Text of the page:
Saturday, March 30, 2024

The Lookalike By Gloria Mindock


Nancy was the spitting image of Patty Hearst. She could not drive anywhere without the police pulling her over. She always had to get out of the car, have her car searched, identification checked, and questioned. It was tiring. 

Nancy thought about dying her hair, wearing disguises but why should she have to do this just because she looked like someone.

Four of us were going over to hang out with Nancy and her roommate and have some beers. She lived on the outskirts of town in a white apartment building. For some reason, I always got the creeps in the area she lived in. I was afraid of being raped or assaulted. Do not know why these feelings were so strong.

Some guys who lived in the building came over and partied with us. It was a lot of fun. Everyone was having a great time. I was always on guard and had a rule to drink only one beer. Never leave it unattended. I kept to this rule of mine.

A guy I worked with months ago arrived at the party. He was extremely funny. I did not pay attention to how much he drank. Later, when it was time to leave, he said he would give me a ride home. I was glad because it was dark out. I got into his car and noticed he had a stick shift. Oh I remember learning how to drive one of those. I could go backwards easily but not forward.

He started the car, turned onto the highway and was really going way too fast. I love speeding but only when I am in control of the car. All I could think of is that I am going to die in a crash and maybe other people. I told him to slow down. He didn’t listen.

I made it home and boy was I glad. He left his car in my parking spot and walked a block home. So happy about that. No more driving. 

As I was opening the door to my apartment, a guy out of nowhere appeared. Asking if he could crash on my floor. Fear overtook me. I opened the door so fast and slammed it shut and locked it in a hurry. Whoever this guy was, he was not to be trusted. If he was to be let in, my body would be found the next day. His eyes were black. Evil. The killing kind. Geez… and I was worried about where I partied. Home is where the slaughter is.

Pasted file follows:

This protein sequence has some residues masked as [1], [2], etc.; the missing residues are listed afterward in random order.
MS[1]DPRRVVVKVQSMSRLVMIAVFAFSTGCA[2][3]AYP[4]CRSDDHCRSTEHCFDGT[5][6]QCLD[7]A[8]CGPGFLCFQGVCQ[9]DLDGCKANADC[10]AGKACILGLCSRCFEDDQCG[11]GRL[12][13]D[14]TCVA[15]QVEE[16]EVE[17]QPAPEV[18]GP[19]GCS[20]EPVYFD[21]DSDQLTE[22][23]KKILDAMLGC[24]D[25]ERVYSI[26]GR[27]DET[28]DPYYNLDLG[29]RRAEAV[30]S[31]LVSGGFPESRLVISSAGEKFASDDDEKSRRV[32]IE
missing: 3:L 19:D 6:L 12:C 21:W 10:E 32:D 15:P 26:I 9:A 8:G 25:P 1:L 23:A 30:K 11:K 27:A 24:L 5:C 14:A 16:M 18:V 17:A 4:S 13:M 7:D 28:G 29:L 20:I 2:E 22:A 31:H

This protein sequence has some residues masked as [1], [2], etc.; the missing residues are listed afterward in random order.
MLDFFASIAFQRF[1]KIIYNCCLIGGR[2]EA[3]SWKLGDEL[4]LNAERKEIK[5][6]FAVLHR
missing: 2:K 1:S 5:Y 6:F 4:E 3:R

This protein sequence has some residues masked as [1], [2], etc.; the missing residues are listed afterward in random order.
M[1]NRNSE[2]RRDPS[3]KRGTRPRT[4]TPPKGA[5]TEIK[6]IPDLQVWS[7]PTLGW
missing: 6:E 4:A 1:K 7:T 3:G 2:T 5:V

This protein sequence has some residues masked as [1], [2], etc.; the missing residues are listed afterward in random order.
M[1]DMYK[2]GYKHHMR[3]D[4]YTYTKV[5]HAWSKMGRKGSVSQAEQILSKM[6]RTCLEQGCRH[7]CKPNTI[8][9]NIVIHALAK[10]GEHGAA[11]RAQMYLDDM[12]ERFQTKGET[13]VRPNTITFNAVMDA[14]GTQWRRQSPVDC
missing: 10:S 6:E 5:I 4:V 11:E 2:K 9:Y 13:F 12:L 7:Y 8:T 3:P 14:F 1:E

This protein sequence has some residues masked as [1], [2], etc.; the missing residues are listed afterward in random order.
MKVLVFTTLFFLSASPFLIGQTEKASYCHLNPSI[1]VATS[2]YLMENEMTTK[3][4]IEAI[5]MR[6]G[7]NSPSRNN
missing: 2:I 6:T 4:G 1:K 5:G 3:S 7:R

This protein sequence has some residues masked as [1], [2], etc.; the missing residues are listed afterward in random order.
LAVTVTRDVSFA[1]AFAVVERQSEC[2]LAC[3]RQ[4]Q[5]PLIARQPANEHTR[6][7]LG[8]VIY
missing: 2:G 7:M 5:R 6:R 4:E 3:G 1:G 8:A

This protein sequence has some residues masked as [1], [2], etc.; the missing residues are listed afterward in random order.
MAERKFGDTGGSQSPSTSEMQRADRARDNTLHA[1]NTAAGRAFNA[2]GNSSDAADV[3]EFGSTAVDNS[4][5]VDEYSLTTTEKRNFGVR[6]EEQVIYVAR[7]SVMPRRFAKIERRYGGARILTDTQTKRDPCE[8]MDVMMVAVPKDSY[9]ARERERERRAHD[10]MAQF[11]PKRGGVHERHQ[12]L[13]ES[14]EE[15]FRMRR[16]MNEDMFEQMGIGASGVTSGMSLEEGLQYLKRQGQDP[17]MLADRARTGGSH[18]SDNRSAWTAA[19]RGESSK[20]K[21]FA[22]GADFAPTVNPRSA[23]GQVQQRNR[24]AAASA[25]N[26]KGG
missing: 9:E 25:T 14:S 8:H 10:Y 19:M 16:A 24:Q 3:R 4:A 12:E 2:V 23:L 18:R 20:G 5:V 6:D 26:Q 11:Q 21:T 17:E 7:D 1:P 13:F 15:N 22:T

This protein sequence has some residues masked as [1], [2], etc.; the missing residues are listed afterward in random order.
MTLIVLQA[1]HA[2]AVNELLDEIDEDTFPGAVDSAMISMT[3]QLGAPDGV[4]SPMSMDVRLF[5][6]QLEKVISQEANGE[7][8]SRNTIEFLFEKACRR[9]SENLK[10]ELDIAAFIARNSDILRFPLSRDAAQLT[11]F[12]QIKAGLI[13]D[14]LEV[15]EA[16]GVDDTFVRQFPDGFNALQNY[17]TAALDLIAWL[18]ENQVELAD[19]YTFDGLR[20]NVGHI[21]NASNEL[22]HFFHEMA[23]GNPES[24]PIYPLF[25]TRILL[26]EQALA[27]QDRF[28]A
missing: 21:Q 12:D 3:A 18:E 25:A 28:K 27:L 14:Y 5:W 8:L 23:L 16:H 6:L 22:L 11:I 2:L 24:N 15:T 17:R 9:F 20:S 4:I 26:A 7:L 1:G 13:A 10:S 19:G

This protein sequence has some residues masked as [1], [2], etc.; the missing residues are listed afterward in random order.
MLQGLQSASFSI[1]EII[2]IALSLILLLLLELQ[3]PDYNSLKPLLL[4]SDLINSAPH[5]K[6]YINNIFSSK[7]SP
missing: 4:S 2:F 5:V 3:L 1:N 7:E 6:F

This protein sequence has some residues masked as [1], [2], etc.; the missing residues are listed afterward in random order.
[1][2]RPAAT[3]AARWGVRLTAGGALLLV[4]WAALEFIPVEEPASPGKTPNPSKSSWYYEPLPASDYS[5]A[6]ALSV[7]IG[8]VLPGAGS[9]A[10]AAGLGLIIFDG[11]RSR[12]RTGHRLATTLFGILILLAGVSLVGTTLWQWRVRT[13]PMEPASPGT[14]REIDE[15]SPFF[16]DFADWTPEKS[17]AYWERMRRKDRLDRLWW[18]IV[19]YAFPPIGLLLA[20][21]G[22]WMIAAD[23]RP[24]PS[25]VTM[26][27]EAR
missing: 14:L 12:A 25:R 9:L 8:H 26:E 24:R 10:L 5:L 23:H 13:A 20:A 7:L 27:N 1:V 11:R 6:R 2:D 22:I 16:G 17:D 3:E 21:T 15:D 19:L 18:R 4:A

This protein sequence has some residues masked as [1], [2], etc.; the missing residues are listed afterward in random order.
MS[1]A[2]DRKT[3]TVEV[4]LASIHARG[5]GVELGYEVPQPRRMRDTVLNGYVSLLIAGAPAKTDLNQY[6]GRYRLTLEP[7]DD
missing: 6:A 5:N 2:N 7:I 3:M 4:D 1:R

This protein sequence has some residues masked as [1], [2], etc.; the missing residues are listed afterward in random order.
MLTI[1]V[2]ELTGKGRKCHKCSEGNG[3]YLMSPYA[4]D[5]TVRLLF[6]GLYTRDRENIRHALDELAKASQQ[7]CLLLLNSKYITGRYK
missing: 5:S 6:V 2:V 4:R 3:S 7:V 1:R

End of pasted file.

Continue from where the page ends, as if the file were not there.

Gloria Mindock is editor of Červená Barva Press. She is an award-winning author of six poetry collections, three chapbooks and two translations into Romanian and Serbia. Her poems have been published and translated into eleven languages and her recent book, Grief Touched the Sky at Night (Glass Lyre Press, 2023), won the International Impact Award, the Speak-up Talk Radio International Firebird Award and the Independent Press Award. www.gloriamindock.com


Friday, March 29, 2024

TGIF By Rocío Iglesias


Let me tell you how the city feels to me

brimming with the nearly insuppressible urge to destroy something, anything

corralled by the well-trained, well-meaning voices of requisite optimism 

Pessimism in the face of genocide is not business casual 

They are not expecting me to be the furthest point from Them, 

A little garnish for the white DEI coordinator 

A little pin that says his pronouns, which are of no surprise to anyone,

but we're all so very thankful you started the trend

that was so brave of you


Let me tell you how the city feels to me

Laughter covering up a hive mind desire of capitulating to the dark thoughts

We're all committing to the bit, writing it in plain English but adding "lol" at the end,

so our parents don't get worried

so our friends don't think it's time to call someone on our behalf

I'd love to call someone on all our behalf